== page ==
Q Magazine's Scores

  • Music
For 7,291 reviews, this publication has graded:
  • 40% higher than the average critic
  • 3% same as the average critic
  • 57% lower than the average critic
On average, this publication grades 6.3 points lower than other critics. (0-100 point scale)
Average Music review score: 66
Highest review score: 100 Dear Science,
Lowest review score: 0 Gemstones
Score distribution:
7291 music reviews
    • 77 Metascore
    • 80 Critic Score
    What makes Most Messed Up stand out is that Miller's self-aware enough to play with those cliches. [Aug 2014, p.112]
    • Q Magazine
    • 77 Metascore
    • 80 Critic Score
    Cinematic, loaded and decadent. [Sep 2003, p.109]
    • Q Magazine
    • 80 Metascore
    • 80 Critic Score
    Her voice is a thing of wonder. [Apr 2005, p.123]
    • Q Magazine
    • 78 Metascore
    • 80 Critic Score
    While other rappers struggle to maintain consistency across one album per year, Big K.R.I.T. has made his second corker of 2012. [Oct 2012, p.106]
    • Q Magazine
    • 81 Metascore
    • 80 Critic Score
    They're back to their trouser-soiling best here, genre-hopping like mad and avidly playing the "long game." [Jan 2016, p.113]
    • Q Magazine
    • 87 Metascore
    • 80 Critic Score
    This two-disc set captures R.E.M. in their prime, erasing the memory of their middling final decade. [Jan 2012, p.135]
    • Q Magazine
    • 79 Metascore
    • 80 Critic Score
    The result are a joy, exuding the same casual charm that has always characterised his best work. [Sep 2008]
    • Q Magazine
    • 60 Metascore
    • 80 Critic Score
    Red
    This follow-up's newfound glossy production sheen suggests that is the intention [to move toward the mainstream]--but the creativity within is far from diluted. [Apr 2008, p.109]
    • Q Magazine
    • 77 Metascore
    • 80 Critic Score
    His debut is more Will Oldham than Will Young, with hints of Bon Iver, John Martyn and the Buckleys. The best of a beguiling bunch comes last. [Apr 2016, p.104]
    • Q Magazine
    • 74 Metascore
    • 80 Critic Score
    This seventh official LP is definitively their best so far. [Oct 2013, p.113]
    • Q Magazine
    • 81 Metascore
    • 80 Critic Score
    He beefs up his sound with thumping drums and strings and what emerges sounds epic in comparison. [Mar 2012, p.111]
    • Q Magazine
    • 76 Metascore
    • 80 Critic Score
    Meditative yet pulsing, awkward yet affecting Suuns' contrasting waves deliver an eerie, engaging adrenalin rush. [Apr 2013, p.111]
    • Q Magazine
    • 74 Metascore
    • 80 Critic Score
    Infectious, sun-bleached and psychedelic--the welcome return of a South American institution. [Oct 2009, p.114]
    • Q Magazine
    • 75 Metascore
    • 80 Critic Score
    While these songs still have Matsson's trademark melancholy at heart, there is a new kind of gladness and hope to them too. [Jun 2015, p.112]
    • Q Magazine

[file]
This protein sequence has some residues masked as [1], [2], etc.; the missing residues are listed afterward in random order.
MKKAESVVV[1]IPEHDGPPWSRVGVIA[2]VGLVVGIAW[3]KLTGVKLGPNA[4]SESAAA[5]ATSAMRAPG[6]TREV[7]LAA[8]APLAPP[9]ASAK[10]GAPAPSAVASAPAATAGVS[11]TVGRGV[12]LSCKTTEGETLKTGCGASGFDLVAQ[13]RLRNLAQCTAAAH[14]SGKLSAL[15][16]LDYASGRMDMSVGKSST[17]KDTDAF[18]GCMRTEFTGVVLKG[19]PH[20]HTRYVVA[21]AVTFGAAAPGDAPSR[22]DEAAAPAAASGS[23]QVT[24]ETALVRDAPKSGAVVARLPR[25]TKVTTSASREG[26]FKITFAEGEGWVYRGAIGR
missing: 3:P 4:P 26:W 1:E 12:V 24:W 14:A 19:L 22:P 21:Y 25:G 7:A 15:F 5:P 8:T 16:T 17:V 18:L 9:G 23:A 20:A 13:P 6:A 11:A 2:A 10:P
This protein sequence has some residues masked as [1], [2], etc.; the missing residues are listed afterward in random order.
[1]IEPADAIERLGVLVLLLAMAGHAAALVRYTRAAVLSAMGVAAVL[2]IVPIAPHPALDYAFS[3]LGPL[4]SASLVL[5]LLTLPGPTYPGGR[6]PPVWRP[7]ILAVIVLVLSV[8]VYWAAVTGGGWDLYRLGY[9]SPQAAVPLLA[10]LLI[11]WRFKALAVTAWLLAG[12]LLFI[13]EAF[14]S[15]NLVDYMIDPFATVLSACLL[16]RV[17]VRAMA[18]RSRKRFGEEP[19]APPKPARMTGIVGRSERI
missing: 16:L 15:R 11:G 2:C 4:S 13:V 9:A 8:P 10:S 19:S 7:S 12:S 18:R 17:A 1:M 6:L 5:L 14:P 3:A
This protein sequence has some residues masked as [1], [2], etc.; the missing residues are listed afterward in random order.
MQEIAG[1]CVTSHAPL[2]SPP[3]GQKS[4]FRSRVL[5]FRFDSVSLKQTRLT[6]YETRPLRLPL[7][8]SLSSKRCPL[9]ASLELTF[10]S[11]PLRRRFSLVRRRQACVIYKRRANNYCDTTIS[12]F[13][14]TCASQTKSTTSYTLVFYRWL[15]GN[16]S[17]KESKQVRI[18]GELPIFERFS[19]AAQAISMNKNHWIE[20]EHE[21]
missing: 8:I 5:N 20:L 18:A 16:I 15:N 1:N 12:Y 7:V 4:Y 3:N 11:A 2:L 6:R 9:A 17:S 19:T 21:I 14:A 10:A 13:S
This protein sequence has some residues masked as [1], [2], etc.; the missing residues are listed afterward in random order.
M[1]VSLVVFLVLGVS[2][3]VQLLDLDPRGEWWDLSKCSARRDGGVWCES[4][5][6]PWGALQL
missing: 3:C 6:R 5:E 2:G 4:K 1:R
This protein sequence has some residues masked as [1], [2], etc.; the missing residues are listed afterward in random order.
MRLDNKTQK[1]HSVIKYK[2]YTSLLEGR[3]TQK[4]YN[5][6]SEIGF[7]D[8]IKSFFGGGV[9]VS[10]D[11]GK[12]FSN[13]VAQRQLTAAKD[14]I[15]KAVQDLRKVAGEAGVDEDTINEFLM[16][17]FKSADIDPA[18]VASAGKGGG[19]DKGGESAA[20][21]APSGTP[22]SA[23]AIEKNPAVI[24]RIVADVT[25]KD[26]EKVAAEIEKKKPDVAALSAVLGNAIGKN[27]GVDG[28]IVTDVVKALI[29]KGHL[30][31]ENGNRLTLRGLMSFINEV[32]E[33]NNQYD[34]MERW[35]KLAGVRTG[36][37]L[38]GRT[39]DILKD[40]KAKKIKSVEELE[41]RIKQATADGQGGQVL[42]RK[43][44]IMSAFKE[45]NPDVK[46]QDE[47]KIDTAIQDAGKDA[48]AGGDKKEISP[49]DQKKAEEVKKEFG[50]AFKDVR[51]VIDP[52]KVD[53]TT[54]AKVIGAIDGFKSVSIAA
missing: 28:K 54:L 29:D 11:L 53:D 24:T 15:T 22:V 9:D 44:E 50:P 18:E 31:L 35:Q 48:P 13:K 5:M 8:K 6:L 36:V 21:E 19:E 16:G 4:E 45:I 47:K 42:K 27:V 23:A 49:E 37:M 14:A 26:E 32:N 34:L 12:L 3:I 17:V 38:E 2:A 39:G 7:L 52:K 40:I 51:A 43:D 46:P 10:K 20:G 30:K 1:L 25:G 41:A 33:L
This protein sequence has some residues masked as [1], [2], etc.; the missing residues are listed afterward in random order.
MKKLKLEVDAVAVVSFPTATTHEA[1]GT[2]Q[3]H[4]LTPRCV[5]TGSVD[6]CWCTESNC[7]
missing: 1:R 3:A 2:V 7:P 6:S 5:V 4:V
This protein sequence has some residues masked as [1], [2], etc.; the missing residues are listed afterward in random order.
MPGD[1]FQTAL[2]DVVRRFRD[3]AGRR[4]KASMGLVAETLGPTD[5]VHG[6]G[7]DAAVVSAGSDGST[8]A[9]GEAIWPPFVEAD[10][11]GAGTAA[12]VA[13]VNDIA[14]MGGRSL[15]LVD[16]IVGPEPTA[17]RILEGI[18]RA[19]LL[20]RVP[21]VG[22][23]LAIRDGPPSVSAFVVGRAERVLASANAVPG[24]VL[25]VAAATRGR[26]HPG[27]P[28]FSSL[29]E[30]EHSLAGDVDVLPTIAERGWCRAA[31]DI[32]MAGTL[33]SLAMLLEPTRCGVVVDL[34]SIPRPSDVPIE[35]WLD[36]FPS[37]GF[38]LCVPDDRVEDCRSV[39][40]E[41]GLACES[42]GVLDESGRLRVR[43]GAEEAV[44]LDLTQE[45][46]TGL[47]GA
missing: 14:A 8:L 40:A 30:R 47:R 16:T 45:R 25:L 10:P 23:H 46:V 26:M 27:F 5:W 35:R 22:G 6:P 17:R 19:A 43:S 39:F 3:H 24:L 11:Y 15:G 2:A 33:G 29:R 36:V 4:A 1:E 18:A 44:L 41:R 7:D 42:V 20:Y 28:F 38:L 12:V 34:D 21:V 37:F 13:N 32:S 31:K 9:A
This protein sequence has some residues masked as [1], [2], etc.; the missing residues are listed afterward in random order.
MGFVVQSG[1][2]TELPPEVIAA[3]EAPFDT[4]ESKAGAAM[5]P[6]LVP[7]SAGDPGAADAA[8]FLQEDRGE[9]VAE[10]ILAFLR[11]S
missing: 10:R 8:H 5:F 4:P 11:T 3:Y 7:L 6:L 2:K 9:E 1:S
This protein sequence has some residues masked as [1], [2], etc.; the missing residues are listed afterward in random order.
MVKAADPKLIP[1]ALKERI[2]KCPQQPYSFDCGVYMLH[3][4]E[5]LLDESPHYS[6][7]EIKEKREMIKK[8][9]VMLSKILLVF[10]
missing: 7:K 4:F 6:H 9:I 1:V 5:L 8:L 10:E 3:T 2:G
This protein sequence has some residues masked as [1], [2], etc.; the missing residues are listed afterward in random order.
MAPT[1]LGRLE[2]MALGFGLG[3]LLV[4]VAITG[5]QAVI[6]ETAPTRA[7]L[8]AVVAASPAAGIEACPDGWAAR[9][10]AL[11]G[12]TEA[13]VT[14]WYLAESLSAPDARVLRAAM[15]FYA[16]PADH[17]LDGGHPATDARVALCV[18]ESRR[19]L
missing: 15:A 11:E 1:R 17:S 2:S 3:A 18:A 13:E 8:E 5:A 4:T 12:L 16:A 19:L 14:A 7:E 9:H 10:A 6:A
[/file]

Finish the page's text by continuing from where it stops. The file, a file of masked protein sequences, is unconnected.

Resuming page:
• 83 Metascore
    • 80 Critic Score
    The Ballad of The Kingsmen is just about the best distillation of free speech and the delusion of democracy ever recorded, while Mushroom Story will have you laughing and crying. [Apr 2011, p.98]
    • Q Magazine
    • 76 Metascore
    • 80 Critic Score
    III
    Espers' folk apocalypse is very now--and very welcome. [Dec 2009, p.112]
    • Q Magazine
    • 70 Metascore
    • 80 Critic Score
    Superb. [May 2012, p.105]
    • Q Magazine
    • 72 Metascore
    • 80 Critic Score
    Produced again by former Arcade Fire man Howard Bilerman, here spare, lovelorn songs such as zithery vigil The Shore evoke an elegant melancholy, while the more rugged likes of Gold Rush dart forth on galloping drums, fiddles and banjos. [Feb 2010, p. 104]
    • Q Magazine
    • 82 Metascore
    • 80 Critic Score
    Sprawling, ambitious and politically conscious. [Sep 2016, p.102]
    • Q Magazine
    • 79 Metascore
    • 80 Critic Score
    Teenage Fanclub may just have made their best record yet. [Oct 2016, p.110]
    • Q Magazine
    • 80 Metascore
    • 80 Critic Score
    The whole thing is raw, exhilarating and completely compromised. [Aug 2013, p.102]
    • Q Magazine
    • 74 Metascore
    • 80 Critic Score
    These are immaculately crafted songs. [Oct 2016, p.105]
    • Q Magazine
    • 74 Metascore
    • 80 Critic Score
    It all feels so much more intentional than before, the mix of pop and experimentation they've long striven for. [May 2004, p.99]
    • Q Magazine
    • 71 Metascore
    • 80 Critic Score
    As You Were stands as proof that rock's most charismatic general is back on active service and spoiling for trouble. [Nov 2017, p.102]
    • Q Magazine
    • 81 Metascore
    • 80 Critic Score
    Sees a great guitarist becoming a great songwriter. [Apr 2006, p.113]
    • Q Magazine
    • 80 Metascore
    • 80 Critic Score
    It's easily enough to leave you wishing The Coral would get their distinctive acts together again soon. [Dec 2014, p.108]
    • Q Magazine
    • 81 Metascore
    • 80 Critic Score
    Wordy troubadour's sixth and finest effort. [Sept. 2010, p. 118]
    • Q Magazine
    • 74 Metascore
    • 80 Critic Score
    The London Sessions isn't quite the hoped-for wholehearted embrace of the UK house nation, but it witnesses the reawakening of one of modern soul's most durable sirens. [Jan 2015, p.127]
    • Q Magazine
    • 93 Metascore
    • 80 Critic Score
    A second disc continues the upbeat mood of the main album. [Jan 2012, p.135]
    • Q Magazine
    • 79 Metascore
    • 80 Critic Score
    It's 20-minute closer Unrelenting Unconditional, however, which steals the show with its spectacular reimagining of Miles Davis's epic early '70s experiments in transcendental jazz-funk. [Apr 2015, p.108]
    • Q Magazine